Monday, May 24, 2010


I FIND IT BOTHERSOME walking my hiking shoes on paved roads. The shoes are expensive and the lugs wear out easily. You have to need those lugs to dig deep in the dirt trail to keep your footing stable. As much as possible, you have to preserve the soles and walking on a concrete and asphalt road wouldn't help any.

The road from Guadalupe to Napo, our jump-off point for Mount Babag, is a paved road and every two weekends I walk that stretch of 2.5 kilometers. Amidst this is a rolling terrain of hills, and small valleys which might host a hidden trail all the way to Napo. A trail works well with hiking shoes, you know what I mean.

Anyway, I have been eyeing for a long time a low hill that rise above the road just after you leave Guadalupe. You will see it on the left side. Access to the hill is kind of tricky since many residential houses line the bottom of the hill and I wouldn't dare being caught trespassing. It took me almost a year to finally gather courage to gain access through after a brief consultation with a local two weeks ago.

So on January 10, 2010, right after a hearty breakfast at the back of the church, I decided to put in motion my exploration of a trail waiting to be discovered somewhere there on the ridges of that hill. I will have Nathan Cannen as company to share with me the honor of blazing a new route and at 7:30 AM we started our hike.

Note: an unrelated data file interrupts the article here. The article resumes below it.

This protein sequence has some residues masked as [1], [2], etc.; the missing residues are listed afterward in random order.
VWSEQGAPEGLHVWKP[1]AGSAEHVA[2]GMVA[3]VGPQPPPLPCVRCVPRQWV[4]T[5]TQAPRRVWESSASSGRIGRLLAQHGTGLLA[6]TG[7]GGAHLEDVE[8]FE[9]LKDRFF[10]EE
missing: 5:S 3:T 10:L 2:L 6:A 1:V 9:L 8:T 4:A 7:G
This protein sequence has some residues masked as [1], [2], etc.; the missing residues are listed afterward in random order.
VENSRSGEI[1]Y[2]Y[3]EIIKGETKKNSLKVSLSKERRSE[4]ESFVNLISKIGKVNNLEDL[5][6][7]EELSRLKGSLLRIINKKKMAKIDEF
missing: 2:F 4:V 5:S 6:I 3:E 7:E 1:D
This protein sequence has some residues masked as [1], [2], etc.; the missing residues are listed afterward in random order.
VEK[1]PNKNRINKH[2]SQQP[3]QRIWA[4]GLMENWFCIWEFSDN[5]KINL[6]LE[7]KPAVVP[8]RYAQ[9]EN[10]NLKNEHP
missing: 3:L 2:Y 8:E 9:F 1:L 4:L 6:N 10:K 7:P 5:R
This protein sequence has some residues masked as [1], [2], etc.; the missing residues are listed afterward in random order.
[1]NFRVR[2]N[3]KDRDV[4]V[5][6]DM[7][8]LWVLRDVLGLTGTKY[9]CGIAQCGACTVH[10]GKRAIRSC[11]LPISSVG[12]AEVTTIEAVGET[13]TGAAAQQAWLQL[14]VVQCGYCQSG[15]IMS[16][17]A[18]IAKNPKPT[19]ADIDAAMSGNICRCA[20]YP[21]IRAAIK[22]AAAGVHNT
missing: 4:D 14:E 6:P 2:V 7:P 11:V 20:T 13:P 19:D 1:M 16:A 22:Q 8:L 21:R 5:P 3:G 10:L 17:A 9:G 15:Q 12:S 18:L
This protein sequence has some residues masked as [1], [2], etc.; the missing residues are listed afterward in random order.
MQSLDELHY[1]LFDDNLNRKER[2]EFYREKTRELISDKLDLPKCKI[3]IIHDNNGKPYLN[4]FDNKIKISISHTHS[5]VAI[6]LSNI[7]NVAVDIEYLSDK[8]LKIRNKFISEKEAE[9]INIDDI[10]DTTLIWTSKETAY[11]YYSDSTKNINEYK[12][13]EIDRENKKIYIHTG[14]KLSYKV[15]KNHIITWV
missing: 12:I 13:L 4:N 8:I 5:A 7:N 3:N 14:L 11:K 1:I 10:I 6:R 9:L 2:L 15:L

We climbed up a flight of concrete stairs in between houses built close to each other until we stepped out into an open field of short green grass, blue skies and a different view of Cebu City. I stopped for a while to gaze on this different horizon and to check on my map and get bearings from my compass. The low hill from where I stood is part of the Guadalupe Hills and it rose 182 meters above sea level, according to the chart.

At that hour, the urban outline look hazy with the sun behind while below on my right is a water-impounding dam under construction probably to check on the floods and mudflows coming from that Monterazzas de Cebu development in Banawa Hills. Beside the dam is a community of informal settlers displaced by those floods and their garbage are thrown indiscriminately up here.

Behind me is a power pylon and the trail pass beside it. The ridge is bald and devoid of trees and shrubs and an hour from now it would be hot if you follow the trail over the back of the ridge. It is still a long way. I looked for an alternative and found one after trying out another. The trail followed the terrain of the hills yet quite hidden from the sun.

Nathan followed after me uncomplaining and made time shooting pictures. We reached another branch of a trail and I decided to reconnoiter ahead and found the main path after checking my compass and map. I returned for Nathan and retrieved my backpack and continued on our journey up the trail and passed by a farm whose earth have just been broken.

Earlier, during my searches for the right route, I discovered a war-era tunnel. Climbing up higher, I found a chimney through the tunnel which somebody bored through as another point of access. Good judgment prevailed over me that I leave this tunnel alone. It might be somebody else's property and not worth a peek.